Tuesday, February 19, 2013

A Kennedy In Ottawa?

There are rumors that Caroline Kennedy will be the next American ambassador to Ottawa. Lawrence Martin writes that you shouldn't make book on that:

It’s not only the iconic liberal name that would grate on the Tories. There’s some history to be recalled here. And from a Conservative perspective, what an ugly stretch of history it is.

President John F. Kennedy was Tory enemy No. 1. The Kennedy relationship with John Diefenbaker was the worst in the history of the presidents and prime ministers. The Kennedy administration precipitated Dief’s downfall on a no-confidence vote in 1963. In the election campaign, the Cameloters worked against the Tories, giving Lester Pearson every lift they could.

Like the Diefenbaker Tories, the Harperites resent the hippness of the Obama White House. And they see things through a puritanical lens. It's that puritanism which is behind their Office of Religious Freedom -- and it causes trouble. Martin tells a story about Howard Green -- Dief's Minister of External Affairs -- whose footsteps John Bard is trying to walk in:

The Kennedyites couldn’t believe the naïveté of Dief’s foreign minister, Howard Green. Dean Rusk, Kennedy’s secretary of state, once told me of how the story made the White House rounds of a visit to Ottawa by Congolese leader Patrice Lumumba. The African leader had the reputation of a notorious fornicator. In a meeting with Green, he asked that a girl be sent over to his Chateau Laurier suite. The churchgoing Green thought he meant a typist. When the unsuspecting stenographer entered Lumumba’s room all hell broke loose.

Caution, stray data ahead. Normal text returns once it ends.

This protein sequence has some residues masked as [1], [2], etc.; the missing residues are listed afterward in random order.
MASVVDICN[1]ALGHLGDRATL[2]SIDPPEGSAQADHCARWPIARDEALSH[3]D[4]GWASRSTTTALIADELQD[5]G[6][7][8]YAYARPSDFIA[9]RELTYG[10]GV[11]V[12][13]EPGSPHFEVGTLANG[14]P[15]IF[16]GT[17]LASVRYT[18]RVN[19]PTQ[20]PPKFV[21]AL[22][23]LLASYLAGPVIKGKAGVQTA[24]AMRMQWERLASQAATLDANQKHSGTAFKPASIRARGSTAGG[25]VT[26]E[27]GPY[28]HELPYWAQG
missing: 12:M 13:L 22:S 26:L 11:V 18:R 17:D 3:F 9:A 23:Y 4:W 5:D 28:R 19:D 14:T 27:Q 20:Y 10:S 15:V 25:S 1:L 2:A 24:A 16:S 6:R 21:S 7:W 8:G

No, Martin writes, perhaps Obama will appoint former Michigan governor Jennifer Granholm: "She is articulate, charismatic and has the hands-on political experience that Caroline Kennedy lacks." And, besides, she was born in Vancouver.


thwap said...

Well, harper has nothing to compare him with a guy like Dief. Diefenbaker had a few important redeeming features. He rocked the boat in the British Commonwealth against South African apartheid for one.

And that story about Lumumba sounds like racist bullshit. I've read accounts of Lumumba, even from his enemies, and they never mention him asking for women to be served to him.

Owen Gray said...

Dief was not all bad, thwap. He stood up -- he always stood up -- for the little man. He was never the choice of the Progressive Conservative elite.

But, as Peter C. Newman documented so well in Renegade in Power, he was a bumbler -- and that talent finally blew his government up from the inside.

As for Lamumba, the party's reverence for the old empire did not sit well with emerging African nations.

Dana said...

Couldn't have been all that eager to stand up to the USA or Kennedy. He destroyed Canada's aerospace industry on behalf of the USA, the naive, frightened old fool. I have never been able to understand the ongoing veneration of Diefenbaker in this country. Sure he did a couple of things allright domestically but overall, and especially internationally, he was a complete bloody disaster.

Owen Gray said...

Some people admired Dief for his rhetoric, Dana. The problem was that -- as they say in Texas -- he was all hat and no cattle.